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Delhi's Commonwealth Games refugees


'Delhi Games' by Chris JohnstonI remember my first taxi ride in India: no kidding, I expected to die. I tipped the taxi driver an extraordinary amount in sheer relief and acknowledgment of the great risk that he too had made to drive me about.

I remember taking the same, late-night journey from Indira Ghandi International four years later. The same suicidal speed away from the airport towards town. Reluctant slowing to a stop at lights.

A tapping at the taxi window. The driver instinctively edging the car forward in a feeble gesture of shelter for his international guest. The dirty boy outside the window motioning to his hungry stomach. 'Please, one Rupee. One Rupee.' A fumbling through my bag. His hands cold, dry and unwashed.

I remember the familiar sights and smells of New Delhi unravelling like a map. Shadowy figures huddled in gray blankets; two men with broken sandals and a gas bottle on a pushbike; another with a long stick in place of a leg.

But just as I thought we were nearing the end of our journey and would, at any moment, be greeted by old familiar landmarks, the landscape started changing. The late night omelette-makers and street boys and crinkled blankets that could be corpses began to thin, and roads seem broader, starker. Large flyovers made of concrete slabs spiralled overhead, the alcoves of shelter they created eerily empty.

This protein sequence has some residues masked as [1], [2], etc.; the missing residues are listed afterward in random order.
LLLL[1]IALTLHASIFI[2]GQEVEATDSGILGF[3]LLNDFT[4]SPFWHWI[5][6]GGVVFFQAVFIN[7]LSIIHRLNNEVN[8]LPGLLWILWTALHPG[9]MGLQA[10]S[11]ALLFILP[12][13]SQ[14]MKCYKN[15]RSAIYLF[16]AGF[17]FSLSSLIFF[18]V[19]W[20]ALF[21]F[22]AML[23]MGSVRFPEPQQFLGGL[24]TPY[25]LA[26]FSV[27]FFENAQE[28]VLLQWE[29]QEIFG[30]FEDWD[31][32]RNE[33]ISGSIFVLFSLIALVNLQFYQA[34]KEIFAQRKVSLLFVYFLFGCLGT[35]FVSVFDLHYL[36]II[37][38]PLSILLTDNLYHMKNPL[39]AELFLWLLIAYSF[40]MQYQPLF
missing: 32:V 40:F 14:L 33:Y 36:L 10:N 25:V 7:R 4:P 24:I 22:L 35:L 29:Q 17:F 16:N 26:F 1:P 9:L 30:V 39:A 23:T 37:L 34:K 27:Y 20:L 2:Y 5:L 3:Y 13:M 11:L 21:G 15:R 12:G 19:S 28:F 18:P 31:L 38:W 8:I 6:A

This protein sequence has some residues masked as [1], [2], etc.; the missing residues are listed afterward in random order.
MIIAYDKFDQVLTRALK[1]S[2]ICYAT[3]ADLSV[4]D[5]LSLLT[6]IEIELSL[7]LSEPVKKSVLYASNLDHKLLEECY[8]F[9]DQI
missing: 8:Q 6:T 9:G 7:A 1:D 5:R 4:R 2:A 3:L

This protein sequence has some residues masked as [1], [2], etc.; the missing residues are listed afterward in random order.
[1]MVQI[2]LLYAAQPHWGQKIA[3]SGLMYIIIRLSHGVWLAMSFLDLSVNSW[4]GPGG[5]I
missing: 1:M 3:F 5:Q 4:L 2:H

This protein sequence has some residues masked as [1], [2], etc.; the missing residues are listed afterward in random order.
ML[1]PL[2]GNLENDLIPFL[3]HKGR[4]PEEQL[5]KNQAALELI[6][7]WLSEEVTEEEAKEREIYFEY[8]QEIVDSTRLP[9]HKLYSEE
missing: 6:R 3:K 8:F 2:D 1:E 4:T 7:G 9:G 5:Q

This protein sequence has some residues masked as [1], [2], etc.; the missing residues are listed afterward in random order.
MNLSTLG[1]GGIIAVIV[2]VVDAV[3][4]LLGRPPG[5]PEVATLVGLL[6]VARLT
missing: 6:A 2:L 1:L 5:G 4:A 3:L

The smell of hot bitumen asserted itself in the chilled winter air as we passed a team of late night road workers. A whole family of saried women, nimble men and woollen-hatted children sifting gravel and carrying piles of stones on their heads. Their shelter, two tents made entirely of black plastic sheeting, cold and unlit.

The driver, seeing the direction of my gaze, nodded towards the ghostly work party and explained: 'Delhi Games.'

'Delhi Games' became a constant refrain thoughout those three months in late 2009. When we were careering through the sparklingly hushed underground veins of Delhi's Metro, or standing perplexed, above ground trying to find familiar street stalls amid the Jenga set of new roads.

We read out aloud the amusing 'etiquette lessons' printed in the daily Hindustan Times, schooling Delhites on not spitting in public during the Games and reports of manners training for the police force.

Most poignantly, 'Delhi Games' was the refrain spoken at the sight of babies dosed up on phernargan and asleep in bundles on the side of the road while their mothers, gaunt with spindly limbs, lugged baskets of bricks on their heads and fathers dangled several storeys above with cloth rag caps and cans of paint.

'Economic migrants' was the official term, but to my local friends who rolled their eyes in pity and disdain they were ignorant villagers. Speakers of foreign dialects and keepers of strange customs. Strangers in an increasingly strange land.

But it wasn't these skinny troupes of unskilled workers or the constant smell of moist concrete and sawdust that spoke most strongly of the Games. Rather it was the places and people, who in the name of the Games, were now absent. Those who had always been a part of Delhi, but would not be a part of the Games.